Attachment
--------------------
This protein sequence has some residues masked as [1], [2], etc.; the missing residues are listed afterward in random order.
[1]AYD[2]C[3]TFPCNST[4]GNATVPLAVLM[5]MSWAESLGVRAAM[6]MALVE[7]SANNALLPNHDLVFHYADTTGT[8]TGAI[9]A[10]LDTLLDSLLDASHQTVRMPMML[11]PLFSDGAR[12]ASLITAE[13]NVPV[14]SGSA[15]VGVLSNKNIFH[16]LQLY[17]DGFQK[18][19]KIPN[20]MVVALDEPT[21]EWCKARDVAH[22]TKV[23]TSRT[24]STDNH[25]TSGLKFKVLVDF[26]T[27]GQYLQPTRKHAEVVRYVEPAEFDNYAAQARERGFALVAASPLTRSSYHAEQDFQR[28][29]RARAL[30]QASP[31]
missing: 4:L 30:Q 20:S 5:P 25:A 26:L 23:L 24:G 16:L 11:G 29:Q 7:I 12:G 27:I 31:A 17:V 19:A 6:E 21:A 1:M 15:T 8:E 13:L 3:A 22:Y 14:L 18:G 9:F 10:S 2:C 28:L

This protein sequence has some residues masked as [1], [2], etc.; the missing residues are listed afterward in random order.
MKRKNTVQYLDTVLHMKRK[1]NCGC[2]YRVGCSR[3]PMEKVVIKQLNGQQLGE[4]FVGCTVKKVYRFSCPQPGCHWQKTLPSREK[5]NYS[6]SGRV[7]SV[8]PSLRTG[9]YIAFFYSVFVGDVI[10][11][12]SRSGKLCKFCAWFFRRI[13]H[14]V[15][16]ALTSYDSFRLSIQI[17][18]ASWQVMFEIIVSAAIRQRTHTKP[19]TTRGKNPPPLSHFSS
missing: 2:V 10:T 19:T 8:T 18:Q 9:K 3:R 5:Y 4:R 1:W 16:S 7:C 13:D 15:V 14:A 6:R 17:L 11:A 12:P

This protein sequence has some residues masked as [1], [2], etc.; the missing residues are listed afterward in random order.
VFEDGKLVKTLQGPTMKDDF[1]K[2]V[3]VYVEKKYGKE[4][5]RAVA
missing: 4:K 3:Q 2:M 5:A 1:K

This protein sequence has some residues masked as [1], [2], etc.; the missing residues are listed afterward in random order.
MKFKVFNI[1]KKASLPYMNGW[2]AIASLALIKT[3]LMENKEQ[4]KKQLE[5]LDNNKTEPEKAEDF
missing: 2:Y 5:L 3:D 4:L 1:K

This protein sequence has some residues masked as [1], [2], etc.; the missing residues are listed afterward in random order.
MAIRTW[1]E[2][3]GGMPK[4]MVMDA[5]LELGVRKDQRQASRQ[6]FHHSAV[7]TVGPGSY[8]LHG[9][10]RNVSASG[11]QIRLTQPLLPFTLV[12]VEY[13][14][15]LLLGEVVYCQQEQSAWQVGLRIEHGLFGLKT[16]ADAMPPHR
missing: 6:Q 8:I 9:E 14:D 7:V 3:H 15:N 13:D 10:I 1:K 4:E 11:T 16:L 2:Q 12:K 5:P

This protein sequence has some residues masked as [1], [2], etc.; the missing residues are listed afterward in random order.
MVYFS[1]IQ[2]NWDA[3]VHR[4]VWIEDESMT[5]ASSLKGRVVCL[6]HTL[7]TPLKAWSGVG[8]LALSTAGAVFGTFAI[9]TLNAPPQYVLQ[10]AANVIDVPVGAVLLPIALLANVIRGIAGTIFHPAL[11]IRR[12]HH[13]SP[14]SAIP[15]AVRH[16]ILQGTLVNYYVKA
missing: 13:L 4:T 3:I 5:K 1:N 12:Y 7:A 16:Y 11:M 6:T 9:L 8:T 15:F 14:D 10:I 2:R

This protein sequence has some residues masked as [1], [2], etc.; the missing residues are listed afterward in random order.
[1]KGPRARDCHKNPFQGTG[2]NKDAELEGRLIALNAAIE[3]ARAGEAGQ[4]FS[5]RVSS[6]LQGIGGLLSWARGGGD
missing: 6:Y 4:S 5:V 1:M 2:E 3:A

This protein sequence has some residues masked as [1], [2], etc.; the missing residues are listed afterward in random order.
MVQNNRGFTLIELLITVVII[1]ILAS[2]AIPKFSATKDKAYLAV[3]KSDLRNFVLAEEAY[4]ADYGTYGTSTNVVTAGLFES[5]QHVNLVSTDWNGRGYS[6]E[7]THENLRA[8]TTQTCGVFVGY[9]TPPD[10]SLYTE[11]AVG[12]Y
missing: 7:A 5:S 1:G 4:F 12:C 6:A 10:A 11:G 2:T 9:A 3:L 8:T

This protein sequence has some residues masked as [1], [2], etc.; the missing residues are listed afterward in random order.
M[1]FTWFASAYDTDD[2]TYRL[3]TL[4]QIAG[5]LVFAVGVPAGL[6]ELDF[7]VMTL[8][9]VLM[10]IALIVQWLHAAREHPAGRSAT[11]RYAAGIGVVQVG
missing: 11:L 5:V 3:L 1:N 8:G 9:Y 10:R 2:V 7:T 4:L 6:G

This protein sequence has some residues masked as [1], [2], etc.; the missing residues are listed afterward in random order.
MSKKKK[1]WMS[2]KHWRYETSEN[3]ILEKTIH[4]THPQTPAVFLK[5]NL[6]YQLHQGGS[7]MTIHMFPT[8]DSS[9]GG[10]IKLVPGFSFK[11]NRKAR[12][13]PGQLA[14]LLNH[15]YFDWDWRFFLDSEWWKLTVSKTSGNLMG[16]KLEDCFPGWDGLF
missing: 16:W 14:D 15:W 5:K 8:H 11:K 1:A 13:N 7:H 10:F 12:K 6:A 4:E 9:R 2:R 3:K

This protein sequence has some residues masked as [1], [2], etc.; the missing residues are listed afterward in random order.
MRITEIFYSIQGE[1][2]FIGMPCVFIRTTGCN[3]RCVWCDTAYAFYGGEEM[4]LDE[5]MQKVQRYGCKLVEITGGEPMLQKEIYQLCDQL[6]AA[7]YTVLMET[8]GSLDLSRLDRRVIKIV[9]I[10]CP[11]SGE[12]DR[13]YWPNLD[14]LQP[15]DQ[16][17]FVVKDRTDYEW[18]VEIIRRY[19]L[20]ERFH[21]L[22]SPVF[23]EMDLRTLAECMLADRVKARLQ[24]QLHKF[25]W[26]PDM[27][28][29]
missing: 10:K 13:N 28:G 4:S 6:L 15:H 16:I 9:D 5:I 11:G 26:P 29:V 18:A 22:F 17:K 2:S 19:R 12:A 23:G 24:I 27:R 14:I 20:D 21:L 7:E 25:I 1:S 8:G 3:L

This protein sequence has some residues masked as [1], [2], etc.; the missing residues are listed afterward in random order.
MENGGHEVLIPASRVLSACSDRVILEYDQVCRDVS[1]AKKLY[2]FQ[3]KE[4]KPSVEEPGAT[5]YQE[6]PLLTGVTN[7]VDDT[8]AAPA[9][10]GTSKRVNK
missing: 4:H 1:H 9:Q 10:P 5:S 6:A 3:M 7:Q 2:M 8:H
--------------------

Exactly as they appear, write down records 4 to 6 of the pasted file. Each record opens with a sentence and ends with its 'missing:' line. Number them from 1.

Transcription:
This protein sequence has some residues masked as [1], [2], etc.; the missing residues are listed afterward in random order.
MKFKVFNI[1]KKASLPYMNGW[2]AIASLALIKT[3]LMENKEQ[4]KKQLE[5]LDNNKTEPEKAEDF
missing: 2:Y 5:L 3:D 4:L 1:K

This protein sequence has some residues masked as [1], [2], etc.; the missing residues are listed afterward in random order.
MAIRTW[1]E[2][3]GGMPK[4]MVMDA[5]LELGVRKDQRQASRQ[6]FHHSAV[7]TVGPGSY[8]LHG[9][10]RNVSASG[11]QIRLTQPLLPFTLV[12]VEY[13][14][15]LLLGEVVYCQQEQSAWQVGLRIEHGLFGLKT[16]ADAMPPHR
missing: 6:Q 8:I 9:E 14:D 7:V 3:H 15:N 13:D 10:I 1:K 4:E 11:T 16:L 2:Q 12:K 5:P

This protein sequence has some residues masked as [1], [2], etc.; the missing residues are listed afterward in random order.
MVYFS[1]IQ[2]NWDA[3]VHR[4]VWIEDESMT[5]ASSLKGRVVCL[6]HTL[7]TPLKAWSGVG[8]LALSTAGAVFGTFAI[9]TLNAPPQYVLQ[10]AANVIDVPVGAVLLPIALLANVIRGIAGTIFHPAL[11]IRR[12]HH[13]SP[14]SAIP[15]AVRH[16]ILQGTLVNYYVKA
missing: 13:L 4:T 3:I 5:K 1:N 12:Y 7:A 16:Y 11:M 6:T 9:L 8:T 15:F 14:D 10:I 2:R